Is the Writing on the Wall?

 

Here are a couple thought-stimulating quotes from a New York Times article from July 2, 2008, “Fuel Prices Shift Math for Life in Far Suburbs”

 “More than three-fourths of prospective home buyers are now more inclined to live in an urban area because of fuel prices, according to a recent survey of 903 real estate agents with Coldwell Banker, the national brokerage firm.”

“In March, Americans drove 11 billion fewer miles on public roads than in the same month the previous year, a 4.3 percent decrease — the sharpest one-month drop since the Federal Highway Administration began keeping records in 1942.”

“In 2003, the average suburban household spent $1,422 a year on gasoline, according to the Bureau of Labor Statistics. By April of this year — when gas prices were about $3.60 a gallon— the same household was spending $3,196 a year, more than doubling consumption in dollar terms in less than five years.”

and my favorite from a person owning a McMansion in suburban Denver:

“I was so glad to get out of the city, the pollution the traffic, the crime,” she said. Now, the suburbs seem mean. “I wouldn’t do this again.”

 

5 Responses to “Is the Writing on the Wall?”

  1. joshuadfranklin

    Any reason not to link to the article? Fuel Prices Shift Math for Life in Far Suburbs

    I can’t believe Denver (metro population 2.4 million) has 36 light rail stations. How embarrassing.

  2. dan bertolet

    Andrew from Seattle Transit Blog sent me this link:

    http://seattletimes.nwsource.com/html/opinion/2008029215_lynne02.html

    If anyone can figure out what her point is — other than people still drive cars, which isn’t a particularly original observation — please share your insight. I’m baffled.

  3. JoshMahar

    City dwellers aren’t the only ones interested in doing errands on foot. Planning for suburban communities includes retail, employment and entertainment options that operate as mini-Seattles.”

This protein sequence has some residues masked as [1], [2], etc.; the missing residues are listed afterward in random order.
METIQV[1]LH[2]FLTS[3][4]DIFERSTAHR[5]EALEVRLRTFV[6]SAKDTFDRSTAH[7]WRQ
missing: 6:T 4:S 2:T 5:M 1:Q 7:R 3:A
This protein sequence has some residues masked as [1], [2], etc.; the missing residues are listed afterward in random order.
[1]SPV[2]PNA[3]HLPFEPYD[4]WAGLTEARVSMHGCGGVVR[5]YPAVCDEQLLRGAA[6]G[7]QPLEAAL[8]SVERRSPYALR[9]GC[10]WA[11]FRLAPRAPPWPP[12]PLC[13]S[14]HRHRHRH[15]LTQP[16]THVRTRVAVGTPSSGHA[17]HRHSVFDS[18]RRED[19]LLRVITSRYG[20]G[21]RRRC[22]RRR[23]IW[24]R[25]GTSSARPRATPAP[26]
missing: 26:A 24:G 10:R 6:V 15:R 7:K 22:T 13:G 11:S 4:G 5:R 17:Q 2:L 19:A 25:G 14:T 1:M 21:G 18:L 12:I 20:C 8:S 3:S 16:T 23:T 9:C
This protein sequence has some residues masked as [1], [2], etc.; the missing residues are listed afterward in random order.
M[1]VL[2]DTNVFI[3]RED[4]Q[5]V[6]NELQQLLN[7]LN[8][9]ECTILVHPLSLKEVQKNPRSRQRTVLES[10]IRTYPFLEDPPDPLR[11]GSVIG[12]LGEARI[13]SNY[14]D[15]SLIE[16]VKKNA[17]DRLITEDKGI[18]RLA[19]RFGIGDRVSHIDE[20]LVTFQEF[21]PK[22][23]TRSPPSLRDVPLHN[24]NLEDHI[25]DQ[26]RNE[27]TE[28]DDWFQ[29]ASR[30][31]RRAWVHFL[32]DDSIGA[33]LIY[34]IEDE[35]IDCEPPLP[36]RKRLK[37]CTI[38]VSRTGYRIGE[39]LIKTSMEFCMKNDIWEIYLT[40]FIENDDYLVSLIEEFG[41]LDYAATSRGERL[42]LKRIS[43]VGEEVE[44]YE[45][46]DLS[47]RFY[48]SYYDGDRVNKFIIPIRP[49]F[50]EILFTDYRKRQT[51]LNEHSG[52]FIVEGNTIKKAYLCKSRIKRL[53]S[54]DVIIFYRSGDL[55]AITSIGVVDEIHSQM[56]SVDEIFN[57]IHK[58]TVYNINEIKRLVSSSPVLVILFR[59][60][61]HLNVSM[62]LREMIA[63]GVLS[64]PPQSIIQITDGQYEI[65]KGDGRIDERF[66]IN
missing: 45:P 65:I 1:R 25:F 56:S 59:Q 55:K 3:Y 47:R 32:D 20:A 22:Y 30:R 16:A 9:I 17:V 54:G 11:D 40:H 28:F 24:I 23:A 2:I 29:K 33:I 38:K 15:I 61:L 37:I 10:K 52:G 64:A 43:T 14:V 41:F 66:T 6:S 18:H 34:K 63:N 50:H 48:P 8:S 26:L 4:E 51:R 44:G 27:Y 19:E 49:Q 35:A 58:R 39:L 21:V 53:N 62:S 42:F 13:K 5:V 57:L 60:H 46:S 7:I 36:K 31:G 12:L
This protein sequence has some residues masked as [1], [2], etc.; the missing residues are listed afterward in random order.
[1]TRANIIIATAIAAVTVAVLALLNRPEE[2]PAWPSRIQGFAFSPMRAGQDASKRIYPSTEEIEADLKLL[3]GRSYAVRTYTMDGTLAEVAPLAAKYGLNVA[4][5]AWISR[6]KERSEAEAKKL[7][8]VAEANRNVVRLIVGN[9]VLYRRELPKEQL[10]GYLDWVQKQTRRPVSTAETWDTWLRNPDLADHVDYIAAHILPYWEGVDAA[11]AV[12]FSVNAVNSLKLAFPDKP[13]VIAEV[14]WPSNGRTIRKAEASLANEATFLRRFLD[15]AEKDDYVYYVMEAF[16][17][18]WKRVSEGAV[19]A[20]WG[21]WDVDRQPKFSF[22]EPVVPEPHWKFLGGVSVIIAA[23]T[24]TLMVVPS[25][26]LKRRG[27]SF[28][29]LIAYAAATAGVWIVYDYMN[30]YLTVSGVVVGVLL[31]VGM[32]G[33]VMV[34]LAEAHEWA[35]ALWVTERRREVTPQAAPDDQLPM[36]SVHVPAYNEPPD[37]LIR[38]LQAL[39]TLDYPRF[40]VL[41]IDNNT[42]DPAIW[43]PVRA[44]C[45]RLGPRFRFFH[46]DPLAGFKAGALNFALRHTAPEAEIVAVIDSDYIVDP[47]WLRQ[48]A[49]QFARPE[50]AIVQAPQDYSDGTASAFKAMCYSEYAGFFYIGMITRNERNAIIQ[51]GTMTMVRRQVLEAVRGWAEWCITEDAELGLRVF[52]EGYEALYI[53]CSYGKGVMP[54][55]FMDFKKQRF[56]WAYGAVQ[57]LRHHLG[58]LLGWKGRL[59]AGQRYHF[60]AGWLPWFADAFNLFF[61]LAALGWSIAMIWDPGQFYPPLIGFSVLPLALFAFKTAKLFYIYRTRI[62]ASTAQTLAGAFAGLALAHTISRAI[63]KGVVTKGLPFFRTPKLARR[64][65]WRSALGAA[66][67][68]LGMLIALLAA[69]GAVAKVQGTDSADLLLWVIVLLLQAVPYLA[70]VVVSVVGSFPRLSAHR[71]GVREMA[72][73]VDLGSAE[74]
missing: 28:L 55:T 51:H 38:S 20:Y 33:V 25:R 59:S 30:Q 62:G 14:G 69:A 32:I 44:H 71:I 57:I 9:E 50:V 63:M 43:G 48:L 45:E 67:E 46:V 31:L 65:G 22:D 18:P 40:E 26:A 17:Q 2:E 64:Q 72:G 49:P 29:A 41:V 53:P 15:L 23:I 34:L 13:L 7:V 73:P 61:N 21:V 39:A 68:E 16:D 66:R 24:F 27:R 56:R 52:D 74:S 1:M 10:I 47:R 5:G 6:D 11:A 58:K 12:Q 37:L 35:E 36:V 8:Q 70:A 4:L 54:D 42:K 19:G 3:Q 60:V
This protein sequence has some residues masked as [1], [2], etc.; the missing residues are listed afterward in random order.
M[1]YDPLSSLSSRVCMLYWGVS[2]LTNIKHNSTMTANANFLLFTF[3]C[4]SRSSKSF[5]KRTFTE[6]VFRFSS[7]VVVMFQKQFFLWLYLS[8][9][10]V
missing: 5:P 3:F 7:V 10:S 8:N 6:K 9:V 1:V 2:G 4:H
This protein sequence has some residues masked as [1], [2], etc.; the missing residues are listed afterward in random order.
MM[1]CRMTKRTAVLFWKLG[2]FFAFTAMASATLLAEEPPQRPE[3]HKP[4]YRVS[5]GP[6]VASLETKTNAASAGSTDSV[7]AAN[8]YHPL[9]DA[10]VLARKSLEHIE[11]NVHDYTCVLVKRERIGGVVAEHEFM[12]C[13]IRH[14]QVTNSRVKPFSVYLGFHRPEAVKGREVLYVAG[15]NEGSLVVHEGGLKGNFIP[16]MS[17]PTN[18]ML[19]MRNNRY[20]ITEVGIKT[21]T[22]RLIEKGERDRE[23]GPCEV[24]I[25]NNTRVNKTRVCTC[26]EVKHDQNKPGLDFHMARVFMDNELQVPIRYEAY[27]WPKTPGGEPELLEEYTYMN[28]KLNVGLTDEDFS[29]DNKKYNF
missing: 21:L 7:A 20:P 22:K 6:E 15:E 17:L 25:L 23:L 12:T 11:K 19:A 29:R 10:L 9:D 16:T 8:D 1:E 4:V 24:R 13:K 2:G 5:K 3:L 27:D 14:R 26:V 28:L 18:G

To me it really seems like she just doesn’t quite understand her concepts of city and suburb very well. I think a suburb community, by definition, means that SFHs dominate and zoning is limited to residential. With such ridiculously low density there is no chance she will ever have retail and employment options.

    What I think is going on here is that she is a proud Eastsider who is sick of people telling her to move to Seattle. That’s fine by me, as long as she is willing to accept condos next door, possibly noisy retail centers, and some major office towers as well.

  4. Renee

    I just returned from 2 weeks in the midwest (Indiana, Ohio, Michigan). Gas prices are lower there than in Seattle, but the pain is much stronger. There were so many “for sale” signs in new developments that only recently replaced farmland. People can’t afford the houses they own and they can’t afford gas. In Cleveland, it is so bad that people are breaking into houses when owners are at work and ripping out copper piping. Owners return to water damage and no pipes.

    Some cities are working on transit (Indianapolis) while others are reducing transit service while increasing transit user fees (Cleveland).

    I raised the issue of the need to return to the days of compact urban living and mass transit – days that many of the relatives I was visiting remembered keenly. But, for now, they are all still clinging to the notion of the American Dream (their words) of an acre of land, a big new house and two cars in their driveway.

    I was so glad to return to Seattle and Metro and bike lanes and curbside recycling.

  5. real estate brooklyn ny

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